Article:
Personally I've come to strongly believe that for most entry-level roles this is highly preferable over a traditional CS or masters degree -- academics have the opposite problem, they tend to be strong on theory, but have practical gaps: all the Big-O and algorithm knowledge in the world won't help you work in software if you don't understand how async code works, why unit tests are valuable, or how to break a feature request down into tasks. This is not a universally-held opinion, of course, but personally I'm at the point where LaTeX-formatted resumes get extra side-eye.

The bigger challenge with bootcamps is not that they're generally perceived as inferior; it's that there are a lot of them right now, and they're churning out new web developers (in particular) at an astounding rate, so it can be difficult to stand out from the crowd. It's really difficult to tell from the resume whether a bootcamp person is worth the time to interview, because they all look basically identical: it's "whatever I did before bootcamp" followed by "bootcamp project #1, bootcamp project #2, bootcamp team capstone project".

(To give you a sense of the odds: I paused hiring over the holiday break and now have a stack of 665 resumes waiting for me. I'll have about 15 open positions to fill this year. Partly this is because the camps funnel resumes towards companies that have hired from them in the past, so we get a lot of them... but, yeah, there's a lot of competition.)

I'm not familiar with any of the "traditional school with a bootcamp on the side" programs -- possibly because any applicants from those are going to try to make it less obvious that they went to the bootcamp instead of the "real" school. In your son's position I'd want to evaluate those programs pretty carefully against the traditional CS programs at the same school to make sure they're not just a holding pen for also-rans.

If your son is motivated enough to already be working on his own, that's great; those extra portfolio pieces should serve him well, and the knowledge and context he's already building up will give him a head start in whatever program he joins.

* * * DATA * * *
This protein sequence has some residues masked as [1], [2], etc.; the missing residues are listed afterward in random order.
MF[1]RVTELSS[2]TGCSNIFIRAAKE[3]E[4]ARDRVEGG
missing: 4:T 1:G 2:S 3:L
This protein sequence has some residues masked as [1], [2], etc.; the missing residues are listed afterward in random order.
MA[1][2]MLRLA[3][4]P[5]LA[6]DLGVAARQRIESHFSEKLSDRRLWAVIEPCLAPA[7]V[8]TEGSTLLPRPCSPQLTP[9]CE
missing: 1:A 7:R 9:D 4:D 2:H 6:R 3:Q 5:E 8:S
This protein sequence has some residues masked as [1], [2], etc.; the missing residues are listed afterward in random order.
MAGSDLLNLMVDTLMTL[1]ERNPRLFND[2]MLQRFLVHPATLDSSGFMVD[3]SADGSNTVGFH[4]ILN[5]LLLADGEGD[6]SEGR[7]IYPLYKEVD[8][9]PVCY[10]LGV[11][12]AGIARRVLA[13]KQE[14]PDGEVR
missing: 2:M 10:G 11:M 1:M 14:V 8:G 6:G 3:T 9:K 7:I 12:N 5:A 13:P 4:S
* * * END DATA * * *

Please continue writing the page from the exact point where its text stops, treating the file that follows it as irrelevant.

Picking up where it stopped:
Practicing on Leetcode (or similar) can also be really helpful for the inevitable, and essential, tech-screen interview.

Twice now I've lucked into hiring one talented person, who was able to refer a bunch of other talented people from their bootcamp cohort -- we have unofficial Team Grace Hopper and Team Hack Reactor in the dept now. So work that group project, make sure you get to know the people who are likely to get hired, so they can bring you along.

(One final note: web dev and game dev are very distinct industries and skillsets, there's not a lot of crossover from one to the other afaik. If your son't interest is really in games or game art, and he's hoping that web dev is the way to get his foot in the door, that's probably not going to work out. If he's just looking for A Job, backend work is slightly less competitive and for mostly historical reasons tends to pay more than frontend. Everyone claims to be "full stack" but for nontrivial projects there's really no such thing as that anymore.)
posted by ook at 9:23 AM on January 4, 2022 [5 favorites]

I don't have numbers to back this up, but my perception is that it is harder to get foot-in-the-door tech jobs without a college degree than it was in The Old Days. One benefit of boot camps is that they provide some kind of "I completed a hard thing" credential.

They can also help him present portfolio projects in a way that will be legible to employers — a github repo that "looks right," has the files in exactly the expected places, has a README that tells readers all the right things about the technologies he used, etc. This lets hiring managers who are skimming a million applications take a quick look and see, yeah, ok, he checks the right boxes, I won't throw his resume out yet.

I agree with others that he may find a bootcamp covers some things he already knows. But the same would be true in a college degree program: there are required classes, some of them are review, some are boring, it's how things work. (And frankly, judging from my friends who have done them, bootcamps are likely to move very fast, and a few weeks of "this is familiar" might be welcome.) It might be worth seeking one out that uses a framework other than Vue, so that he can show off projects in both and apply to a wider range of jobs.